There was no credited director for Arizona in the reviews or posters. No one is certain how much Dwan did before he left, but the AFI Catalog says that Parker directed it. The film sold lots of tickets, based on Fairbanks’ appeal, but the reviews weren’t good. Lombardi wrote that “Arizona was quickly forgotten,” and it’s a lost film. Goessel mentioned that around this time, Fairbanks began to rethink his films. In a few years he moved from comedies to adventure movies. So if this is how we got Thief of Bagdad, I’d like to thank Arizona.

However, this didn’t end their working relationship. As Goessel points out, “Dwan and Fairbanks would heal the breach within a few years—each needed the other more than he needed his pride.” Dwan went on to direct Fairbank’s huge hit, Robin Hood (1922), as well as The Iron Mask (1929). He went on to a long career, working until 1961. The IMDB says he directed 407 films, but his New York Times obituary quotes him estimating it was 1850. Whichever was closer to the truth, it was a lot.

Kingsley’s favorite film this week sounds like lots of fun. George Walsh appeared:

in the most brilliant burlesque on the old type of melodrama which we have ever had, entitled The Kid is Clever…The young hero is sent to South America, as otherwise the money in a certain mysterious will will revert to the nearest villain. Of course there is a lovely young woman—Violet Ray—and they are kidnaped by Jazzbando Bullion, the villain, and taken ashore, where the hero beats the whole army. Sailors from a man-of-war get word and come to the rescue. They are constantly flashed on the screen a few hundred yards from shore, but it takes ‘em all day to arrive…The subtitles are corking, and—oh well, why aren’t all the picture melodramas turned into satires of themselves? It would be a happier world.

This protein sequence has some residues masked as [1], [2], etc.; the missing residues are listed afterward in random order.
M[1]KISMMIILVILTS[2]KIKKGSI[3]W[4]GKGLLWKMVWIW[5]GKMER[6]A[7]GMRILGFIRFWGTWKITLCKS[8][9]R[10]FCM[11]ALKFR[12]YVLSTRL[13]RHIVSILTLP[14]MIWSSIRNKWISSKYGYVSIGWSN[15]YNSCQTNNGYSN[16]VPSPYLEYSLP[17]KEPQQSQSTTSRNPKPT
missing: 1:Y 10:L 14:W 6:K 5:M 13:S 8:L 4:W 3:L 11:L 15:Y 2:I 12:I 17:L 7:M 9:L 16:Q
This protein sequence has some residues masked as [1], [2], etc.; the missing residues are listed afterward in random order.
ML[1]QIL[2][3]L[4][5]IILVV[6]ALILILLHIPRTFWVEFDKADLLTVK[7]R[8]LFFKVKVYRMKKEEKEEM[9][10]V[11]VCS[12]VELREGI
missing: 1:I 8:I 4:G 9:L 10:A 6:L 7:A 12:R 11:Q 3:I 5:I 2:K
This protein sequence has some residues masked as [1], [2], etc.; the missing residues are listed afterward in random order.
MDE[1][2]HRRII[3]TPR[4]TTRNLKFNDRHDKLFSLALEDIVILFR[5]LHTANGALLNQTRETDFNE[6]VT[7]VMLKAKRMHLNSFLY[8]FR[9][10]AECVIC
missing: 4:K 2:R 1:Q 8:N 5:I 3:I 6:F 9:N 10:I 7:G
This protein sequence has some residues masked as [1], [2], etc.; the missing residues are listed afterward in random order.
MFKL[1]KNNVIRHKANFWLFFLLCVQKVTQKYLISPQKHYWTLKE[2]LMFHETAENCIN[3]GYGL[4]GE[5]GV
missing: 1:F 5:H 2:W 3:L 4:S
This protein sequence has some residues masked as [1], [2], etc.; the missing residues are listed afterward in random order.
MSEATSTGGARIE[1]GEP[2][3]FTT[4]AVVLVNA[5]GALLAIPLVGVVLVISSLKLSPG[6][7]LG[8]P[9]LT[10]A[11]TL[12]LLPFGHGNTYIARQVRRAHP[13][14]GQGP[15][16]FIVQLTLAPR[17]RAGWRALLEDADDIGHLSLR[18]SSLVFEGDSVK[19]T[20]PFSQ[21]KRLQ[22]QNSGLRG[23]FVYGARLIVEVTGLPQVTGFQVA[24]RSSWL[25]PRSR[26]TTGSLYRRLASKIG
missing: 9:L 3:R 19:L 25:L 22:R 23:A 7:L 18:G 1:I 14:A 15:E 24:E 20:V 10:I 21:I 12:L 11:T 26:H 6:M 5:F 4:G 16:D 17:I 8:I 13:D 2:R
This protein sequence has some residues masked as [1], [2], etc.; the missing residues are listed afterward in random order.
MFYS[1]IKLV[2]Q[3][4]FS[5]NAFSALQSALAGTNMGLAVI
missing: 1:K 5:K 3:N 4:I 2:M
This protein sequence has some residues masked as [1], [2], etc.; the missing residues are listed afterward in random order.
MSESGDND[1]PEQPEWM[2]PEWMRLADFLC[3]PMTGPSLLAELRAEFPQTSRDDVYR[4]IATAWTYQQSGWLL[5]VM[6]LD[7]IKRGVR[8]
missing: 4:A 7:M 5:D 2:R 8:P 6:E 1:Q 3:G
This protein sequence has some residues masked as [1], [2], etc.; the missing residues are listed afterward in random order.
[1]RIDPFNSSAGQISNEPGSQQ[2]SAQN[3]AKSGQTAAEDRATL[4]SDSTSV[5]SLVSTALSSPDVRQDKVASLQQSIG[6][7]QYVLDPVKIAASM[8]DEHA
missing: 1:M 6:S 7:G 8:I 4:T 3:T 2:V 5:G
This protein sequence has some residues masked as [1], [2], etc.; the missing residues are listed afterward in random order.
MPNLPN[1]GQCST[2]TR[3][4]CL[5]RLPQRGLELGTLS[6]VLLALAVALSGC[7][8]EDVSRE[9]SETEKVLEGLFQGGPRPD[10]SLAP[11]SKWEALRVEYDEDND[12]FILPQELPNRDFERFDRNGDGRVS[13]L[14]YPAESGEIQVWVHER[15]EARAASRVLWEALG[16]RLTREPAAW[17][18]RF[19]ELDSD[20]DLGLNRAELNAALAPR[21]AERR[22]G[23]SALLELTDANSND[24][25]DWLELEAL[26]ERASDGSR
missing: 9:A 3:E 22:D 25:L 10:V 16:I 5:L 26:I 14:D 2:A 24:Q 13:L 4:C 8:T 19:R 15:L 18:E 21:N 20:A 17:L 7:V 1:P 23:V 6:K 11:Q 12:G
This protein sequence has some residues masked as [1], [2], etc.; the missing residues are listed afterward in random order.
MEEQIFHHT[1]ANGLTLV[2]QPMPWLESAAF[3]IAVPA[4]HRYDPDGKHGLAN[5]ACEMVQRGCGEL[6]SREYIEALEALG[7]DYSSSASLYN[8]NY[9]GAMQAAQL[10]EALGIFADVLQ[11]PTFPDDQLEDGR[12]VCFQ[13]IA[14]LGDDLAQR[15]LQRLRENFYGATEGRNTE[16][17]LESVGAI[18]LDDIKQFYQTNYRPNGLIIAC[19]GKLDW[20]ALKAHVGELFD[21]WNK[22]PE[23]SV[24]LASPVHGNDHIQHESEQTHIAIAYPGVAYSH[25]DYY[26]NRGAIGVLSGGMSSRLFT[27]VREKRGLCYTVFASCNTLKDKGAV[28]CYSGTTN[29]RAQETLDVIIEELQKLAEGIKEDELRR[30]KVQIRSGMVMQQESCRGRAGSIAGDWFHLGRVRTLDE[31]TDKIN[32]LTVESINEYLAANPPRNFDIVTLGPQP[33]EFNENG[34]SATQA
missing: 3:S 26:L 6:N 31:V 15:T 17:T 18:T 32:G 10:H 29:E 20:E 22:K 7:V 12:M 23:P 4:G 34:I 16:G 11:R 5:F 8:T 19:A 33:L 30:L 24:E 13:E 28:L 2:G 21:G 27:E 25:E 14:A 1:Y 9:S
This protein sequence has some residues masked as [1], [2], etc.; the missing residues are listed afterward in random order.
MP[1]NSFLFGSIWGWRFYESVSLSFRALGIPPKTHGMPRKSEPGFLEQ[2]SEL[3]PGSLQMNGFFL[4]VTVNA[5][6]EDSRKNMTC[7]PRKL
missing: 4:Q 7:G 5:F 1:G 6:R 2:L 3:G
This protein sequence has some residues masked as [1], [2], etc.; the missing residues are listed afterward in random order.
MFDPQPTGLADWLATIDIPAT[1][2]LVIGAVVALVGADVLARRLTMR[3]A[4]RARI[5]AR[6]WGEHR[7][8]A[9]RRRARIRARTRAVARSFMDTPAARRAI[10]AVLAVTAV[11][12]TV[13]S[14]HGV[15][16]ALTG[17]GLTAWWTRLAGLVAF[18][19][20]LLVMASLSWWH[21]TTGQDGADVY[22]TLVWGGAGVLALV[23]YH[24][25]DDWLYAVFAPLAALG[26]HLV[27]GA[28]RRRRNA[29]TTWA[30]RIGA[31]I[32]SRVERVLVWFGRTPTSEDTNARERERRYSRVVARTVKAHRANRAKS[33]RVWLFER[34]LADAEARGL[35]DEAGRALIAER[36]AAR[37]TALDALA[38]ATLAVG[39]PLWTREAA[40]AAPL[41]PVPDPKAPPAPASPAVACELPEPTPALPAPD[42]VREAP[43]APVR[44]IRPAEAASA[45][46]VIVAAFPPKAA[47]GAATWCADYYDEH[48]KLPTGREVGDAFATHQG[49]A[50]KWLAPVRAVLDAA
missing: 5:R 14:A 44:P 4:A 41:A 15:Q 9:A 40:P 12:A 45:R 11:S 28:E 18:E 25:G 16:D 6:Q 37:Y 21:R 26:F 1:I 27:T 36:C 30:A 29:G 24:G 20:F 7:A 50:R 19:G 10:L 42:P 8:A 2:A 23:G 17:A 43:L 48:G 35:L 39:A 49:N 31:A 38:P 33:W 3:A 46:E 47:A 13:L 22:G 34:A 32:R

Kingsley certainly preferred comedies to the dramas of the time. Like so many other Fox productions, it’s a lost film.

At another theater, Kingsley got to enjoy a golden oldie entitled Her Fighting Chance (from the ad you can see why she thought it was called Lady Lou of the Yukon):

Every once in a while some exchange or exhibitor will pull down an old film from his shelf, brush it off, change some of the subtitles, and show it as a new picture. Usually such a film really is a classic, deserving of living, and such a one is Lady Lou of the Yukon at the Palace this week…So clean-cut is the direction, so splendidly does the plot march, that Lady Lou of the Yukon is well deserving of resurrection. Besides which, it has all the virility which marked those earlier western dramas, and which never perhaps will be equaled.

By ‘earlier’ she meant 1917: things changed quickly then! (nobody is talking about the good old days of 2017 now.) Her Fighting Chance was made by a small production company, A.H. Jacobs Photoplays, and distributed on a state’s rights basis so it isn’t odd that it took a while to appear in Los Angeles. It told the story of a murder investigation by a corrupt Northwest Mounted Policeman, and ended in a big chase. It’s a lost film, so we can’t find out if it was a classic.





Tracey Goessel, The First King of Hollywood: The Life of Douglas Fairbanks. Chicago: Chicago Review Press, 2016.


Frederic Lombardi, Allan Dwan and the Rise and Decline of the Hollywood Studios. Jefferson, NC: McFarland, 2013.